Scattering loved ones ashes in ocean rising in popularity

Heading out on a boat to scatter a recently deceased loved one's ashes may seem untraditional to some, but it's a trend that is increasing.

Heading out on a boat to scatter a recently deceased loved one’s ashes may seem untraditional to some, but according to Chris Benesh, it’s a trend that is increasing in Victoria.

According to Benesh, the owner of Earth’s Option Cremation and Burial Services in Victoria, more families are heading out onto the ocean to scatter the remains of their deceased instead of having them buried.

He estimated of the roughly 4,000 deaths a year in Greater Victoria, just over 1,000 of those are families scattering loved one’s ashes into the ocean.

“The last 16 years that I’ve been in Greater Victoria, we’ve done a tremendous amount of sea scatterings, where we scatter the ashes into the ocean. It’s very popular, it happens a lot,” said Benesh, noting those are scatterings done through Earth’s Option. That number could be higher if people choose to scatter one’s remains on their own.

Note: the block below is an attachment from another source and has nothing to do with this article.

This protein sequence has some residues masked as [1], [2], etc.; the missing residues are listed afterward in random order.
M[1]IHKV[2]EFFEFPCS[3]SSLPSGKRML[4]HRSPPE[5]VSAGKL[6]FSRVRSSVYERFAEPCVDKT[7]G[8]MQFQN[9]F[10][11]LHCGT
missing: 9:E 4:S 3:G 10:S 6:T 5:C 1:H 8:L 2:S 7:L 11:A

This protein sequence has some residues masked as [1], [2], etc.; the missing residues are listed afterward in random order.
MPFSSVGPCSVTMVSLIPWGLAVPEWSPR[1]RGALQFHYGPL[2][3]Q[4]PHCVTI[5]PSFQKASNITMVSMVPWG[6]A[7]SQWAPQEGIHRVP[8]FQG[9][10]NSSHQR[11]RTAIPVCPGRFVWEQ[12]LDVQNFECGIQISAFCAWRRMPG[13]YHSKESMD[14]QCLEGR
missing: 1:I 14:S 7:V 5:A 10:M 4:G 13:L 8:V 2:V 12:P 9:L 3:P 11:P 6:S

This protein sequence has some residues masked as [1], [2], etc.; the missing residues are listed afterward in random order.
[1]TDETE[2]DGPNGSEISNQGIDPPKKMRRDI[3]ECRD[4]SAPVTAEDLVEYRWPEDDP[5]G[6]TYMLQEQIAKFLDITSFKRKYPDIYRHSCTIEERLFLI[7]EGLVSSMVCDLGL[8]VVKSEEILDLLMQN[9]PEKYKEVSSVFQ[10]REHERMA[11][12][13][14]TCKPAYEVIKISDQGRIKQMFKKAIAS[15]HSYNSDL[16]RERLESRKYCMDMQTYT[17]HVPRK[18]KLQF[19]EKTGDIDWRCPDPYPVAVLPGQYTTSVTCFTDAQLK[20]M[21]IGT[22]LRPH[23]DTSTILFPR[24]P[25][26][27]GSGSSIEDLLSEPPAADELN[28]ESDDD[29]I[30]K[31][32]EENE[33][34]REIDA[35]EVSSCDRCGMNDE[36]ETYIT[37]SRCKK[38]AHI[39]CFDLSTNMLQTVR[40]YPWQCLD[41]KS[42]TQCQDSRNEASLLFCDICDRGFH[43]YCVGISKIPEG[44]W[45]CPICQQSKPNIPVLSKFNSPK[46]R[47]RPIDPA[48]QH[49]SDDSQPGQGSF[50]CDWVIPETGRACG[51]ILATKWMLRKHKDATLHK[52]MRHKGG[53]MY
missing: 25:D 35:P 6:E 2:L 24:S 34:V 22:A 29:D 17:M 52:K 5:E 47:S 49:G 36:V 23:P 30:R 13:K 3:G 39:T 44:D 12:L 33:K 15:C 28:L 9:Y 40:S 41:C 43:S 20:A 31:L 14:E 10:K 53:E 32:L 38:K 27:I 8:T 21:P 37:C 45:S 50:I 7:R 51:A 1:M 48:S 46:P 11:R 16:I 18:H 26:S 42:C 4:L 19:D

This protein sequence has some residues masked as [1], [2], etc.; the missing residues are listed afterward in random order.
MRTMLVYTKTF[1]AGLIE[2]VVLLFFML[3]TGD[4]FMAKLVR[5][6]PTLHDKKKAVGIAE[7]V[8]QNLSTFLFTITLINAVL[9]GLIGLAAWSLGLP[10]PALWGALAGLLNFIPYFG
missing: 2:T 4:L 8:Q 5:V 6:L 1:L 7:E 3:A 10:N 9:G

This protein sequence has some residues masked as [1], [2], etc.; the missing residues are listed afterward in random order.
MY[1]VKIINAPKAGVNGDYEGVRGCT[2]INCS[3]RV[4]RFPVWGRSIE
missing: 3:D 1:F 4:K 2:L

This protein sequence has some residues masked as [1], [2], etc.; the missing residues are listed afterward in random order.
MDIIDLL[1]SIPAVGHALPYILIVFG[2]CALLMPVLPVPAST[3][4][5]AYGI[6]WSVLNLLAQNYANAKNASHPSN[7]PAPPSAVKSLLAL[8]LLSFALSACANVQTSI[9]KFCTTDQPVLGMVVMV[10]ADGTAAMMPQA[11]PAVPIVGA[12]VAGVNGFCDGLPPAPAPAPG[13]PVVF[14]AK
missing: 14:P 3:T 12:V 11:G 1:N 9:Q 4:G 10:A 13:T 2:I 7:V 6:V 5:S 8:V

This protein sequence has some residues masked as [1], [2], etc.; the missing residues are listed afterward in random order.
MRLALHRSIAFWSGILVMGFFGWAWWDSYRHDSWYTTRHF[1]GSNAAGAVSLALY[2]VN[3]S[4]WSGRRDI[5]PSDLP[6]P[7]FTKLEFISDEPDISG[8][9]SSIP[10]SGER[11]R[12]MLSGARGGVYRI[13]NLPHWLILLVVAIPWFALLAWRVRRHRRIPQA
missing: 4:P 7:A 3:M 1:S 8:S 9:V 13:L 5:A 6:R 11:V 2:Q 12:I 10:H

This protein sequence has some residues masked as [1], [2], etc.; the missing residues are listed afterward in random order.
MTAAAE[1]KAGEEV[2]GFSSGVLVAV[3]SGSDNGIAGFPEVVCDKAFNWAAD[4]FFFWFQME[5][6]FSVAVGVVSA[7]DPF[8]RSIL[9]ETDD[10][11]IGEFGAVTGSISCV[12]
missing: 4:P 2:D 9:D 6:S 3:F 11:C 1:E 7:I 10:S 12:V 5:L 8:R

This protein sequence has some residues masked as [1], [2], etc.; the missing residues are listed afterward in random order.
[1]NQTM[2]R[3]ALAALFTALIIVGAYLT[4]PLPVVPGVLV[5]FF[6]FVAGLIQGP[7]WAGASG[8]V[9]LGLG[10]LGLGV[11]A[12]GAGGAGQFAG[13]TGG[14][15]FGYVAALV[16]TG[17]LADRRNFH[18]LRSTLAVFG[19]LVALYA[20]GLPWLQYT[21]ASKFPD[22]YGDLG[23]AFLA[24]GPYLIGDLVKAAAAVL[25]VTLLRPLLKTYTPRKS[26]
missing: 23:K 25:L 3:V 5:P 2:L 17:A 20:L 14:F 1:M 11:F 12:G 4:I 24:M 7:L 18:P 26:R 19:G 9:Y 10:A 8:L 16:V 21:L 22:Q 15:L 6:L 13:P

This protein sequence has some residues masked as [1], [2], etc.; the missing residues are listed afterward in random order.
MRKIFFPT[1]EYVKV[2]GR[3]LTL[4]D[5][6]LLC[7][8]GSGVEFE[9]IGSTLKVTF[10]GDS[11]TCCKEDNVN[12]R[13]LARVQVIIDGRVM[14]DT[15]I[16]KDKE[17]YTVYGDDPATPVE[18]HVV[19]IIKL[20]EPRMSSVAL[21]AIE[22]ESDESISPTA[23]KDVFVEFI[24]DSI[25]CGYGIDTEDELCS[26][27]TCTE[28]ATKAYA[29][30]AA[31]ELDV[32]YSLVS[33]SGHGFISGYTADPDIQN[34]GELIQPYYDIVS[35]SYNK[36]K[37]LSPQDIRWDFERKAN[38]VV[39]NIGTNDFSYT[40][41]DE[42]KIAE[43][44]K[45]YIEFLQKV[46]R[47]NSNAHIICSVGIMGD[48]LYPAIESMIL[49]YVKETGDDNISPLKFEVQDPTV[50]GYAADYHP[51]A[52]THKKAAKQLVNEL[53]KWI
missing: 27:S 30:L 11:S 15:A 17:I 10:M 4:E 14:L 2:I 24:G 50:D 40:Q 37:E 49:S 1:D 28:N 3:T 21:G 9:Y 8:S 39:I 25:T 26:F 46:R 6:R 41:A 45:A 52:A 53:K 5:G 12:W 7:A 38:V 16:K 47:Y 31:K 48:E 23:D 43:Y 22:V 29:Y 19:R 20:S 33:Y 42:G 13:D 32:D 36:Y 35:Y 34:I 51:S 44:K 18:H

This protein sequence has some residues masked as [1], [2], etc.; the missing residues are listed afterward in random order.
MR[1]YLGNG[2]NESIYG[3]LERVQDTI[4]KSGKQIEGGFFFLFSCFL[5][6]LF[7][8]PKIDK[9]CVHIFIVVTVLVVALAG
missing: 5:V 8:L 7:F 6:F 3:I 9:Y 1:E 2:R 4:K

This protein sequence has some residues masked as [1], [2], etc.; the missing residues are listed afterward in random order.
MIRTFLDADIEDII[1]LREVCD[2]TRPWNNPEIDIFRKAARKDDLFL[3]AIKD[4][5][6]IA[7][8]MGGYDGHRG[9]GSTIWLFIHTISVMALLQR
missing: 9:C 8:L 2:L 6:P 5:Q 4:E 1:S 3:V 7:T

“Because we’re right here, it’s so convenient. (The ocean) is so much a reason of why people move to Victoria. The ocean is definitely our playground in the backyard. There’s so much done with it.”

Typically, Benesh said families contact consultants who will take their loved one’s remains and scatter them. Then they are given GPS coordinates so loved ones can return to the site.

Now, Earth’s Option is offering a different way of remembering through living reef memorials, a trend Benesh started noticing along the Atlantic Coast and Australia a number of years ago.

The memorials, which range in size and price and are manufactured and delivered by Evergreen Cremation in Ladysmith, are hand crafted using natural sea shells, sand, ocean-friendly concrete and the cremated remains.

It it then installed in one of three sites within a few hundred feet from the shores of Vancouver Island.

“It’s a living memorial . . . there’s that one specific spot where, in theory, you could dive and go and see it,” Benesh said.

For more information visit earthsoption.com.